Adopt Me, Please? Chemo Fanny-pack Included.


This week I used social media to spread the word that I needed a household with a spare room close to my new chemo clinic in Marin County, California to adopt me. I am not familiar with California, have few contacts there and knew no one living in Marin County.

Adopt Me!

Adopt Me!

As a community organizer, I frequently ask people to donate for a cause. I prefer not being the cause but life dealt me a needy hand in 2010. I pursue cutting edge treatments to extend my life, and thus I need to travel. I haven’t yet figured out a way to get donated flights but I can make flying my primary cost. I bring my own food, find free housing and use public transportation.

I transferred my treatment to California last round (and yes I owe you a story on that). Friends living a county away in Sebastopol offered to house, shuttle and feed me, which they did with zest. I even got a great dog companion and to review a brand new film (My Straight Son from Venezuela) as part of the deal. The commute, though, was wrong in every way. So sadly I sought out a new host family closer to the clinic.

A Great Place!

A Great Place!

How to get adopted (again) in a community I didn’t know? I started by asking patients being infused at the same time. They referred me to the oncology social worker. She was very nice but listed out only former programs, all cancelled, which would have helped me in years past with no replacement options. I was slightly aghast at the model. Actualizing a current safety net for patients was clearly not going to happen.

So I drafted a little note and started sending it out to whoever had California connections. I posted it on facebook. I sat back and waited. In the interim a stranger sent me an email. He had just read my article in the Fall Quarterly edition of YES! Magazine

Find My Article Inside on Livingly Dying!

Find My Article Inside on Livingly Dying!

on Livingly Dying and was writing to thank me. He closed his note with a Marin County address. I wrote him back and said, “Hey, thanks for your note and guess what, I am getting treated in your county and need housing.” He quickly offered support and soon his friends were spreading the word. Long story short, a community of helpers in the nearby community of Mill Valley has sprung up.

Local Host Sought in Greenbrae/Larkspur (Marin County) Community

Do you have a guest room and a big heart? Oregon cancer patient travels to Marin Specialty Care Clinic for cutting edge cancer treatment. Current travels bring me here every other week for two nights. During the day I am being infused at the clinic. I am a fit, vibrant woman. I need little support outside of a place to sleep. Questions/Ideas –

Some friends and family wonder why I don’t get a motel room. I even kind of like motel rooms – free ice and cable!



My rejection goes beyond pure budget woes although the truth is the travel of the last two months has run more then my travel for an entire year of flying to U Penn for treatment. Containing costs is the boring reason. Continuing to thrive is a bigger reason. I value community, I value barter, and I value direct contact with new people going beyond their comfort level. Finding community hosts keeps me feeling that I am living a life beyond medical care.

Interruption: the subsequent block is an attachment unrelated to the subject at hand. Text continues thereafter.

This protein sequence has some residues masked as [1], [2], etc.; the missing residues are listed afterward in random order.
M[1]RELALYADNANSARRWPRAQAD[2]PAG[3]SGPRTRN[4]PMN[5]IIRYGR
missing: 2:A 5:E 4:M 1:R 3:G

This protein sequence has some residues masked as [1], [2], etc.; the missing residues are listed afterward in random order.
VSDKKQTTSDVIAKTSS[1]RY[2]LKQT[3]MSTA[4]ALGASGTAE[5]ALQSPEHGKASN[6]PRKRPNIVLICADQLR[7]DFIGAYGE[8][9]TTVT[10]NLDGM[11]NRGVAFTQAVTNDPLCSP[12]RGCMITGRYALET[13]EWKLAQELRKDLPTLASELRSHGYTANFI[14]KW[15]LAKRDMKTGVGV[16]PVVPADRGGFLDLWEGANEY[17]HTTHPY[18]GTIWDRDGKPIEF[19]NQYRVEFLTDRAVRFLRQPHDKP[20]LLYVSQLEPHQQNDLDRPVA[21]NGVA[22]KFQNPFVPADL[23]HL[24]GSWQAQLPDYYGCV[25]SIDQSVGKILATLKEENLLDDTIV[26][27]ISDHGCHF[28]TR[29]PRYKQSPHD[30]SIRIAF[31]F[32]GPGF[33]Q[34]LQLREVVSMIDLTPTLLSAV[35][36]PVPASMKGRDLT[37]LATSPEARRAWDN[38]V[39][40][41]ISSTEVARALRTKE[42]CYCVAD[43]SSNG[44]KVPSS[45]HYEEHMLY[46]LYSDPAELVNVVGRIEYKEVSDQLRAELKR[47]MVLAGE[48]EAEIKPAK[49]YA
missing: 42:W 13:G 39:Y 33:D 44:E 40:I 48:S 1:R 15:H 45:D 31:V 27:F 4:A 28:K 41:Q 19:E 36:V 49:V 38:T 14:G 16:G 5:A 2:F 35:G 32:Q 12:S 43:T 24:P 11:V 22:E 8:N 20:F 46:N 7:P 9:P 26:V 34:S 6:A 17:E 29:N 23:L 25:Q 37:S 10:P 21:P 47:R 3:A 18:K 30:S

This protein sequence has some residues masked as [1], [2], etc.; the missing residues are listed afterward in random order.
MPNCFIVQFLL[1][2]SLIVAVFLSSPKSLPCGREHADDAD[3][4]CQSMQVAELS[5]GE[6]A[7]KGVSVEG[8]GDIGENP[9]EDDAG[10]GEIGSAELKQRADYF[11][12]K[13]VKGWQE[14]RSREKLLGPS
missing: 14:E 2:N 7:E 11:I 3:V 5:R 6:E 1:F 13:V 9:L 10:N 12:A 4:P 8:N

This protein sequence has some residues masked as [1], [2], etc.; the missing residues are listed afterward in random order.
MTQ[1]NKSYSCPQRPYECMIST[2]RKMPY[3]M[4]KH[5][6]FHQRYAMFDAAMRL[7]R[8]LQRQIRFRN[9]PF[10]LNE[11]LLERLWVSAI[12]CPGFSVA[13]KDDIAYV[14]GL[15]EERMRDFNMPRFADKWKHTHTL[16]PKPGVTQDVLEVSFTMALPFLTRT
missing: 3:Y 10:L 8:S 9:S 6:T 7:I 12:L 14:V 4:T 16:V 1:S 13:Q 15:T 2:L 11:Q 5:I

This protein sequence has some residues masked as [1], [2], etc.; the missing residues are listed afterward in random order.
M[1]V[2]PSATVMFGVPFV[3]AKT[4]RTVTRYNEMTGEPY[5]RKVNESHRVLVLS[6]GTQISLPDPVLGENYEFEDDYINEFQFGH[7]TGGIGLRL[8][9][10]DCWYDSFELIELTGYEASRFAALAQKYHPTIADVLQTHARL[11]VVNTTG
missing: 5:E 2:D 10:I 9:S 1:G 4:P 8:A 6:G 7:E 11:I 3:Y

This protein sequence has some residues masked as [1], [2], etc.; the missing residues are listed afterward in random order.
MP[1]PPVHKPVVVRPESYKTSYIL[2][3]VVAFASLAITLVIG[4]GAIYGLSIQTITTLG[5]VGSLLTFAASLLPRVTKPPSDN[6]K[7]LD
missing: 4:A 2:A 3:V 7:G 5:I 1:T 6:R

I fly out Tuesday for my next treatment cycle. It will make me sick for a full week — I dread the infusion. But these past few days I have focused on feeling good right now, finding new community and meeting them via the internet as I count down (not to being sick) but to a new adventure. My new host tells me, “Dinner is at six.” as she inquires on best foods. Two women have volunteered to drive me between the clinic and Mill Valley – one has a textile studio in her back yard that I hope to tour as a fellow textile artist. Perhaps I can borrow a bicycle from some one else? Keeping my true identity as I also accept my reality as a terminally ill cancer patient is not a bad balance to negotiate.

This summer I have vacationed ; ) in the Bronx Riviera, Harlem east and west, midtown Manhattan, Sebastopol and now I am off to discover more attractions of Northern California. Yes, I fit in 31 hours of chemo as well that brings me to my knees but until I am down I will enjoy the distractions. Thank you to the dozens and dozens who have spread the word and considered or signed on for a more active role in making my Marin County excursions the vacation I never dreamed of.images-2More soon on how I went from the Bronx clinic (the people’s clinic aka Bruckner Oncology) to a Marin Clinic with organic snacks and bountiful views – quite a change in zip codes!


24 responses »

  1. I am so happy to see this is working the way it is – blessings on the next leg of journey – for a world that welcomes you and opens up, rather than closes down, as is so often the case with cancer. Blessings, blessings, blessings!

  2. Marcy, have reached out to some of my CA ovca sisters. If anybody can help I’m sure they will either contact you directly or I shall get a message to you. My very best wishes to you.

  3. Marcy,


    I have passed this along to relatives that live in California.  No promises, but maybe they know of someone who can help.